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Why Business Internet Provider SLAs Matter

min read
Back to blogs

Why Business Internet Provider SLAs Matter

min read

According to our Reliability and Compensation Report, authored by Assembly Research, the UK economy lost £17.6 billion in economic output in the past year due to fixed business connectivity outages.  

Billions of pounds were wasted. It's a sobering figure.  

How do you, as a business, guard yourself against this?  

By getting to know your internet provider's service level agreement (SLA), and what it really means.  

A transparent SLA lets you gauge how robust a provider's infrastructure is. The more generous the SLA, the more confidence a provider has in their network capability and reliability. It also guarantees that you will be compensated if downtime occurs.

So, what should you expect to see in the small print? Let's explore the world of SLAs.

What is an SLA?

An SLA is a contract that outlines and defines the type of service you can expect from your business internet provider.

It should lay out how they measure your service and what compensation they will give you if they do not deliver the promised service level.  

We all know reliable connectivity is paramount to your business’ internal and external functions, so SLAs are very important. They allow you to mitigate some of the impact of connectivity outages, but more importantly they serve as an indicator of the quality of the infrastructure you rely on. By scrutinising the terms, you can make informed decisions, ensuring that you choose a service that aligns with your demands.

Many businesses are in the dark

There’s low awareness surrounding business internet providers’ SLAs—and that’s an issue.  

Our research finds that almost a quarter (23%) of UK fixed business connectivity customers were unsure whether their contracts even included SLAs or SLGs.  

Among those familiar with their SLA, 21% didn't know if their contract specified compensation arrangements if certain service quality levels weren’t met.  

If you're in the dark about your SLA, your business could be vulnerable. Commitment to high levels of compensation from providers acts as motivation to technical teams to pre-empt issues, therefore fostering a culture of continuous improvement.

The good news is you can request an SLA from your business internet service provider (ISP) if they haven't issued you one (or you haven't seen one).

The economic toll of outages  

Consistent connectivity is not a luxury.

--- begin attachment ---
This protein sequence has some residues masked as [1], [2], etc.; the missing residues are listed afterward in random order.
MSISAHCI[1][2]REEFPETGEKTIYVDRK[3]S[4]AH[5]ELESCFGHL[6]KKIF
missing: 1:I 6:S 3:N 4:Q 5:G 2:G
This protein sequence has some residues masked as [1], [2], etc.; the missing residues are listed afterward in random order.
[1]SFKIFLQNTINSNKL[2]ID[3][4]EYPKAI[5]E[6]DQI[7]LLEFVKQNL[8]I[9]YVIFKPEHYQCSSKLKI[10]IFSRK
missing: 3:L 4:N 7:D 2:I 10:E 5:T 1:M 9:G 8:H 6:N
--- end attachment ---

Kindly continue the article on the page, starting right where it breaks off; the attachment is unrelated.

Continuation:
Ofcom finds that 83% of small and medium-sized enterprises (SMEs) consider communications services fundamental to their business, so much so they could not function without them.  

60% of companies in London reported one or more service losses over the past year, with 28% experiencing at least three outages.  

Our analysis reveals that over the last year, the average loss of economic output to London businesses as a result of internet outages was £18,620. This equates to an average 314 lost hours of productivity (nearly 40 working days) per London business.  

Staggering numbers to swallow.

This highlights the importance of transparency in contractual terms, as well as auto compensation. Businesses should not be left with minimal or no compensation if the worst occurs.

As things stand, the case is clear: businesses across the UK are losing out to connectivity outages.

Don’t leave money on the table

Despite the average UK business losing over £11,000 in economic output due to connectivity outages in the past year, 61% of UK businesses surveyed reported that they did not receive compensation from their ISP.

For those that didn’t ask for compensation, the main reasons given were that they believed it was not worth the time and effort or they didn’t expect to get compensation.  

Only around a third of businesses surveyed reported receiving any compensation for connectivity outages in the past year.  

If only they knew it could be a seamless and automatic process.  

As a result of our findings, we’ve urged Ofcom to introduce an automatic compensation scheme for fixed business connectivity providers; we want this to become the standard.

Why we love SLAs  

Business internet providers can hold themselves to account by including automatic compensation clauses in their SLAs. This indicates confidence in their infrastructure and a commitment to their customers.  

This is how we use SLAs at Vorboss:  

  • To highlight our confidence in our network
  • To ensure we compensate our customers fairly and automatically if outages occur  
  • To establish clear expectations between our customers and us (guaranteed uptime, response times, and compensation)  

We’re raising the bar by providing the most competitive SLAs in the industry, automatically compensating businesses after just 4 minutes of downtime.

SLAs should be transparent and include automatic compensation to give customers greater trust in their providers—and encourage providers to improve service quality.

The bottom line

Read your SLA, whether it’s your existing one or you’re signing up for a new contract.  

If there’s anything unclear, discuss it. If you don’t have one, ask for one.

If necessary, demand a more robust SLA to safeguard against connectivity issues.  

If your SLA doesn’t include auto compensation, claim compensation for outages if they occur.  

Every SLA should have a silver lining.